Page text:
Believe it or not, The Guest was one of the films I was most excited to see at Sundance while also being one of the films I was most apprehensive to see. You must think that sounds like crazy nonsense! I really loved director Adam Wingard and writer Simon Barrett’s previous feature, You’re Next, and have been a fan of most of the short films they’ve been creating the past few years. That’s EXACTLY why I was so nervous! Film critics (dorks) were the only ones claiming that You’re Next was “overhyped” or whatever other stupid term you’d like to use that means they were listening to other people’s opinions instead of forming their own. Based solely on the director/writer combo’s body of work up until now, I was nervous that their career could make The Guest and my excitement for it be overhyped. I like their stuff, I expect to like more of their stuff, and then I might end up disappointed. The descriptions I had read of The Guest, citing it as more of a sci-fi thriller, which is reaching the edges of my genres of interest. Maybe it was helpful that I went in expecting to be disappointed, because what I got was a movie that was just as clever, fun, and entertaining as the duo’s last effort.
While dealing with the loss of their son, who died in military combat, a grieving family in New Mexico have an unexpected visitor. This visitor, or “guest” if you prefer, is David (Dan Stevens), who claims to have served with the son in the war. Considering how charming, handsome, and helpful David is around the house, our family has no problem letting him stick around without question. When daughter Anna (Maika Monroe) starts feeling some doubts about some holes in David’s backstory and spots some strange behavior, she decides to contact the military to try to verify some details. When the military official that she speaks to is denied access to his files due to them being “classified” and is instead redirected to contact a corporation, Anna realizes there’s more to David than she wanted to know and that David is only the first guest that she should anticipate. Then hilarity, and some choice cameos, ensue!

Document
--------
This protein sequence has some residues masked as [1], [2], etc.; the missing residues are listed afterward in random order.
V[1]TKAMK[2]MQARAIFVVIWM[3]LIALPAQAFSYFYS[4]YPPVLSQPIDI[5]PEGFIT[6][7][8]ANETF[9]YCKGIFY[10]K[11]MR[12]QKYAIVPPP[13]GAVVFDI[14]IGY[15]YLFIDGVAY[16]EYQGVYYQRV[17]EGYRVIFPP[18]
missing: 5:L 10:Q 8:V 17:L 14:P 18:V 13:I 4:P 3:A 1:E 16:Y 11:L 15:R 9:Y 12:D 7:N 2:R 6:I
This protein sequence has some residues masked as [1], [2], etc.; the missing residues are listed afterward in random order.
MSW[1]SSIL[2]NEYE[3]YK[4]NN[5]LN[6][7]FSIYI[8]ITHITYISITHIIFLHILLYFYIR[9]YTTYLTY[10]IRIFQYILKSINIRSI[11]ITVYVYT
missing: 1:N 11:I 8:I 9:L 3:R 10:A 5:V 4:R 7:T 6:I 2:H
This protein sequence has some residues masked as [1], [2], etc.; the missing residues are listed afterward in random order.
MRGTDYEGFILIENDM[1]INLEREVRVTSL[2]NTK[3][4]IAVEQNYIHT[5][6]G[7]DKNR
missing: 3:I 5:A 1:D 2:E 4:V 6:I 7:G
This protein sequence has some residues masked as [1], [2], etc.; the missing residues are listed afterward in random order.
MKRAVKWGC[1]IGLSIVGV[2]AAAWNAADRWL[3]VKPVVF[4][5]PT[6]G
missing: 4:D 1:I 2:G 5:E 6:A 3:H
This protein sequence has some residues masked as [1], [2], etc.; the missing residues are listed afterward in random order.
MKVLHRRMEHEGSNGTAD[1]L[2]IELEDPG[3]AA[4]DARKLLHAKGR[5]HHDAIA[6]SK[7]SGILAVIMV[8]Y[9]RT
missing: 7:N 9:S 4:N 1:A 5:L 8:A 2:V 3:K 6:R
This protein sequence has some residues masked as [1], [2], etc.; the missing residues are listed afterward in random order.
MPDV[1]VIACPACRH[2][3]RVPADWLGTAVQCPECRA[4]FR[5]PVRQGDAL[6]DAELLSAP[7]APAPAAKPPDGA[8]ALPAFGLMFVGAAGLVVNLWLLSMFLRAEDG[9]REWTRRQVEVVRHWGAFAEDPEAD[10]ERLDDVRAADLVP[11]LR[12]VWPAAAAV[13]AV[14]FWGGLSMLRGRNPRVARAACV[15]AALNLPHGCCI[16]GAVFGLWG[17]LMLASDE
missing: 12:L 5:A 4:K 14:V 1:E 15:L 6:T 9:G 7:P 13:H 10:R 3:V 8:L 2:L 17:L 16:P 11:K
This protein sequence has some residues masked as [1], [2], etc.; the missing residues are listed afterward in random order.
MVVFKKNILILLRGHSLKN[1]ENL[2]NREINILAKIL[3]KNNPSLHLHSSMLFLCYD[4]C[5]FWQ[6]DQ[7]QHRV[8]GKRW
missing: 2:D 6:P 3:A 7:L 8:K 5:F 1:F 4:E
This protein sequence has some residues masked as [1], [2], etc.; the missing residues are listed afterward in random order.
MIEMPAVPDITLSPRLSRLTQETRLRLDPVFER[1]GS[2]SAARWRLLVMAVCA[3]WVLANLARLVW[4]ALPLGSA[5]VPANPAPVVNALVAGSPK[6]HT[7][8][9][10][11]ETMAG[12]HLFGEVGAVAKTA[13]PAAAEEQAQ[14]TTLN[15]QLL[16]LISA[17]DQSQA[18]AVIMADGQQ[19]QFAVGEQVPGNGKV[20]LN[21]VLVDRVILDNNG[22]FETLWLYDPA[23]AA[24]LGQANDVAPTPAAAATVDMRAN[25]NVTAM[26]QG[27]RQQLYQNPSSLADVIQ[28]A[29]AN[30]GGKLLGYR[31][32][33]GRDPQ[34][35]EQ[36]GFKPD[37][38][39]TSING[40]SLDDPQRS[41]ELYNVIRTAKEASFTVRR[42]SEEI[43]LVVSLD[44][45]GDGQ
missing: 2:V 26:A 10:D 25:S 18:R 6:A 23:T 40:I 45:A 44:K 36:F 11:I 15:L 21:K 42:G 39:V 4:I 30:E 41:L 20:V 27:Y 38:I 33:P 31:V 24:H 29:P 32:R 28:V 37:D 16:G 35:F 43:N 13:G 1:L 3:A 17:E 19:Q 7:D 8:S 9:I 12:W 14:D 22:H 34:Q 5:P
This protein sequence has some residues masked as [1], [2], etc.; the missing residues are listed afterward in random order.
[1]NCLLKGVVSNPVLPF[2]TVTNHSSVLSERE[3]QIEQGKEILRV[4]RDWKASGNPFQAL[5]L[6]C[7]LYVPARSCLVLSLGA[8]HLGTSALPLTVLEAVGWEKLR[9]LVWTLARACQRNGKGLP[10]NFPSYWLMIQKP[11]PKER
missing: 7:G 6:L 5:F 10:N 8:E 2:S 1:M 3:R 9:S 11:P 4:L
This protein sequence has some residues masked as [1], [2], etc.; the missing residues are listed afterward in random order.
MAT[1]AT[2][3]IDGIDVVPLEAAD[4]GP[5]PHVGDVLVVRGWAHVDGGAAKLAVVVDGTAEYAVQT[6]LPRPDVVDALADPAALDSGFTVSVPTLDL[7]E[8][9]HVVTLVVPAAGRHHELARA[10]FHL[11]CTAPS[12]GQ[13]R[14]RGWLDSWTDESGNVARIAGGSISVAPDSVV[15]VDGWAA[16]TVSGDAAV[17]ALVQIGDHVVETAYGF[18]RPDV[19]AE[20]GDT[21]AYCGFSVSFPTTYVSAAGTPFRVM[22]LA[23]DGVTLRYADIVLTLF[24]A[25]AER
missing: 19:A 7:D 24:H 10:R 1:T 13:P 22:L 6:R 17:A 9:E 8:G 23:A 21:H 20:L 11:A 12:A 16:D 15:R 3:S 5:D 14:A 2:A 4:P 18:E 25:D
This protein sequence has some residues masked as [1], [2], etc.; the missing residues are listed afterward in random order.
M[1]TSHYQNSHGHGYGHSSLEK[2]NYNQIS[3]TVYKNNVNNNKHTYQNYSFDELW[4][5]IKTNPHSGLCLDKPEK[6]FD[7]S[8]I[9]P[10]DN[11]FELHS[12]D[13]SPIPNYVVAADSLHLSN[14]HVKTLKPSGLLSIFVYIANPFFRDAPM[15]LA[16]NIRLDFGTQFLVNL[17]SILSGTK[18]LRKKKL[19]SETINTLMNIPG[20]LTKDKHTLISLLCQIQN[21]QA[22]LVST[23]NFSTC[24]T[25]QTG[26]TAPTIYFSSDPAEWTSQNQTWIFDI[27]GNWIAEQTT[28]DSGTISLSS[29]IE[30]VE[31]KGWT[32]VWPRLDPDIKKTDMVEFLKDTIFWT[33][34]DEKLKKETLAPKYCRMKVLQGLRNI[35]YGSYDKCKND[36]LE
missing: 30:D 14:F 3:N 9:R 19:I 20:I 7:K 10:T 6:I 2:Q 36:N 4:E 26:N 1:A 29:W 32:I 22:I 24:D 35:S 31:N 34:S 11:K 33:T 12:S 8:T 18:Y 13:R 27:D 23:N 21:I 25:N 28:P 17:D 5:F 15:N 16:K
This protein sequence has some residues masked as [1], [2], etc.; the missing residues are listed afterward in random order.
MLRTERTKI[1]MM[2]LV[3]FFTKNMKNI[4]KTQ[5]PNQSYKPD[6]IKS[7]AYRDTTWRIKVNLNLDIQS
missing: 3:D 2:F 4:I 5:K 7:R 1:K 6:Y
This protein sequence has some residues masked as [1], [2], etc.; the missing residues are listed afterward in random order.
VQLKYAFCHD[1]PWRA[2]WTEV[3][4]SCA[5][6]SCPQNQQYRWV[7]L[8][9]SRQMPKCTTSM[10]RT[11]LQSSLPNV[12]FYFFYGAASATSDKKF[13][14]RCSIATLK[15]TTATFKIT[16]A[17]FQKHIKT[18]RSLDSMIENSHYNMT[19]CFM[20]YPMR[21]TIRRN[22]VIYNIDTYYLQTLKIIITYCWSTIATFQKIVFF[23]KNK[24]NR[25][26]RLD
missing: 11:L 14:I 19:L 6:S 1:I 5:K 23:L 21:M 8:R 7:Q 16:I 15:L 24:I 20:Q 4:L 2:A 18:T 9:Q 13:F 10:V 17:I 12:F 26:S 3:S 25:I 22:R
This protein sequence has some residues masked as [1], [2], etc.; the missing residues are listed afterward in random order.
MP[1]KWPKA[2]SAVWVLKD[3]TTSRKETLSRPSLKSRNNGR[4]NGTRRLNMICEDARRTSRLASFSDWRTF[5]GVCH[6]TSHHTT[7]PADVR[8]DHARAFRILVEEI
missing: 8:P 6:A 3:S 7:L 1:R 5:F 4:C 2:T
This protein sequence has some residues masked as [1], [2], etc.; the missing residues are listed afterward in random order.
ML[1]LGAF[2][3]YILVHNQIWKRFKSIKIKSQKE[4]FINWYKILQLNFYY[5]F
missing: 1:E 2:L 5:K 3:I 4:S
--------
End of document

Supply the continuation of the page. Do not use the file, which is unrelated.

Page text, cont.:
You don’t need to be an expert on sci-fi action thrillers to enjoy the shit out of this movie. The sense of humor and mild satirizing of genre films that loved about You’re Next are in there, so it definitely feels like other Wingard/Barrett collaborations. Considering how frequently the duo work with a handful of actors, The Guest makes you wonder where the fuck they got Dan Stevens from and if we can expect to see him in all of their upcoming productions. He’s mysterious, funny, has a way with the ladies, and is a shit ton of fun to watch. You all know that I consider Kurt Russell to be more of a deity than a mere mortal, but watching Stevens, I couldn’t help but picture a watered-down Plissken or Burton, which is also a credit to the tone of the whole film. However, if you prefer the familiar Wingard/Barrett faces, there are some fun cameos to watch out for.
In addition to having a sense of humor about itself, the film did play it relatively straightforward as far as the plot was concerned. The morning I saw The Guest, I also saw Wingard on a panel describing his inspiration for the movie where he said he was trying to combine the plot elements of something like The Terminator with the narrative structure of something like Halloween. Being more familiar with the latter than the former, I can’t really compare how close the thematic elements were to The Terminator, but the creepy stalker vibe definitely permeated throughout the whole film. Even though Wingard didn’t cite it as a reference, it also reminded me of John Woo’s Face/Off in the ways that the audience had more information than the characters in the film did. Watching David toying with this clueless family felt like Travolta toying with the family who didn’t know that wasn’t their real father.
Tying the whole thing together and one of the things that I think really ends up selling the tone successfully is the score by Steve Moore. You might know Steve Moore from his prog-synth band Zombi, whose music sounds like it comes straight from a 70’s horror movie. His music in this film is exactly what you’d expect and exactly what the film needed to sell the vibe of a tribute to 1980’s paranoia sci-fi. When his music would kick in during an otherwise tense scene, you knew that it was okay to laugh. During the action sequences, the music heightened the tension without distracting from the action on-screen and you would forget that this was a movie being released in 2014 as opposed to something you saw on television in the 80’s. The music, the action, the dialogue, the sense of humor, and the fantastic casting really all culminate into making The Guest a genre love-letter while incorporating some refreshing new ideas to satiate both genre and non-genre fans alike.
Wolfman Moon Scale